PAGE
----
— This is Boris.
(It did not occur to me to connect this with the card. This is the usual amnesia-like stuff that goes on when something spirit-numinous is occurring.)
— Why are you calling me, Boris?
— Because my mother told me to.
The short version of a very long and stupid, insensible conversation is that this young man was harassed by his mother to call me because I was a therapist who specialized in gender and sexuality issues. However, he did not have any of these issues, and was a happily out and partnered gay man. He didn’t want or need therapy (but clearly his mother did.) It seems he was calling just so he could tell his mother that he called, to get her off his back. He added:
— That is how we Russian Jews are.
— Well, yes, ok. Whatever. I have a sick cat who needs me. Good luck. Goodbye.
I was never able to ascertain how Boris’s mother got my number, as it was my home, not office number. He had no idea either and really couldn’t tell me exactly why he was calling, and seemed rather puzzled about it himself.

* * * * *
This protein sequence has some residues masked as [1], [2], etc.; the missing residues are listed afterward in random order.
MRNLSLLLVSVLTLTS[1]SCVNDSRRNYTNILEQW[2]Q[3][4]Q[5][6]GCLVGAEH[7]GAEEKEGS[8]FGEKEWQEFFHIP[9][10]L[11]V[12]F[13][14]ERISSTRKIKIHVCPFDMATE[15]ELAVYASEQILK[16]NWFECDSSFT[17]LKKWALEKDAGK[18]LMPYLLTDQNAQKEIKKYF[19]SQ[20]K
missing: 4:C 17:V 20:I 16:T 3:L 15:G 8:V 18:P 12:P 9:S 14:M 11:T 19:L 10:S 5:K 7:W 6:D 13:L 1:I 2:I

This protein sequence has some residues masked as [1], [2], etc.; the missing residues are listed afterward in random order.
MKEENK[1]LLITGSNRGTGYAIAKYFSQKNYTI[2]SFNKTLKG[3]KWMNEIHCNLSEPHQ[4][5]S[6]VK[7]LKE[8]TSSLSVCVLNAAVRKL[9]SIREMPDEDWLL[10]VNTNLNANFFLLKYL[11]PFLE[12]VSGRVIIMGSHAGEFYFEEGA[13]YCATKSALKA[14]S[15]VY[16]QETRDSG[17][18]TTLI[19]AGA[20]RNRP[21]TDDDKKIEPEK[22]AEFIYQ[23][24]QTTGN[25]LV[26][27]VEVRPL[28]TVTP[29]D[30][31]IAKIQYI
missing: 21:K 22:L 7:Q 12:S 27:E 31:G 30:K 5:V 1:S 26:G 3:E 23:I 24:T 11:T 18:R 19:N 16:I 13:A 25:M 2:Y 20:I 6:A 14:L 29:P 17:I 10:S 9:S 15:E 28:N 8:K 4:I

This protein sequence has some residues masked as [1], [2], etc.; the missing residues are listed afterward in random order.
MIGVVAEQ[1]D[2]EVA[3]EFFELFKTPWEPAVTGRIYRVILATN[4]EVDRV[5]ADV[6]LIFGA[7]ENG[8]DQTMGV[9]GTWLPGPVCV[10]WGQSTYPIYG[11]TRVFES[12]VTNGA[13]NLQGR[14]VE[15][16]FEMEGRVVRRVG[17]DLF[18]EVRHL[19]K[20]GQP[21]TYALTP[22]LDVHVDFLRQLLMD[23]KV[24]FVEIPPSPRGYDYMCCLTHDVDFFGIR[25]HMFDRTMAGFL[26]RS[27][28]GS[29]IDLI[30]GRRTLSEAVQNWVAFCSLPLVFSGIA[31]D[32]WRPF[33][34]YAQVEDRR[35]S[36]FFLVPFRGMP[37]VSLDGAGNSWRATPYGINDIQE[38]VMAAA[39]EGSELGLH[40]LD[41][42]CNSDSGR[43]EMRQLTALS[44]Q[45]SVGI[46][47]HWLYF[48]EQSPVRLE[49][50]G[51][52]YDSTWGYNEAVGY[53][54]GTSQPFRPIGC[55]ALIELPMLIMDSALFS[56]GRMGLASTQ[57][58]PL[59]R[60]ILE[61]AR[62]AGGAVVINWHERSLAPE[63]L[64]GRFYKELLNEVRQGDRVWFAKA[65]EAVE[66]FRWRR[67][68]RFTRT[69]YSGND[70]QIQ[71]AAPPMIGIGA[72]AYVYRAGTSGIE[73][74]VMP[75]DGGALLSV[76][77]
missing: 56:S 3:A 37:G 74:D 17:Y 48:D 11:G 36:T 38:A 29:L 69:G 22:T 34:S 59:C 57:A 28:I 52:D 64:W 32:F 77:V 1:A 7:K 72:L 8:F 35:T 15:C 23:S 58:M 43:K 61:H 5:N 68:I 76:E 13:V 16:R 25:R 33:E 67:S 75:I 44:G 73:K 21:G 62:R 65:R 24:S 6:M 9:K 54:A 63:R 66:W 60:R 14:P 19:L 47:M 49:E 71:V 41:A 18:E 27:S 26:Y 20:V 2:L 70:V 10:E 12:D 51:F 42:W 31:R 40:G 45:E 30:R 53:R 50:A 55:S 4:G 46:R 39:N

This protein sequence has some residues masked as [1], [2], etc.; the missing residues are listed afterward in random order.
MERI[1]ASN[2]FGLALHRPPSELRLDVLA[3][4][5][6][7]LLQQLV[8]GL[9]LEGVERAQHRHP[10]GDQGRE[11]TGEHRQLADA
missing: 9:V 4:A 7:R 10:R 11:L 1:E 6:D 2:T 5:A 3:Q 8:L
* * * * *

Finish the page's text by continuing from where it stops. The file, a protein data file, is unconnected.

Later, while on my way to work, it suddenly struck me that this was Boris Pasternak’s witty way of meeting my condition. Somehow he had orchestrated to influence a total stranger to influence her son, Boris, a Russian Jew (like Pasternak) to call me and say “This is Boris.” I’m not a statistician, but I imagine the odds are quite steep here. Especially given the fact that I’m never home at that time or even have the ringer turned on.
My world would appear to be changing radically again, and I’ve really no idea what’s going on.
I have asked Boris to provide me with at least one more, or possibly two, signs.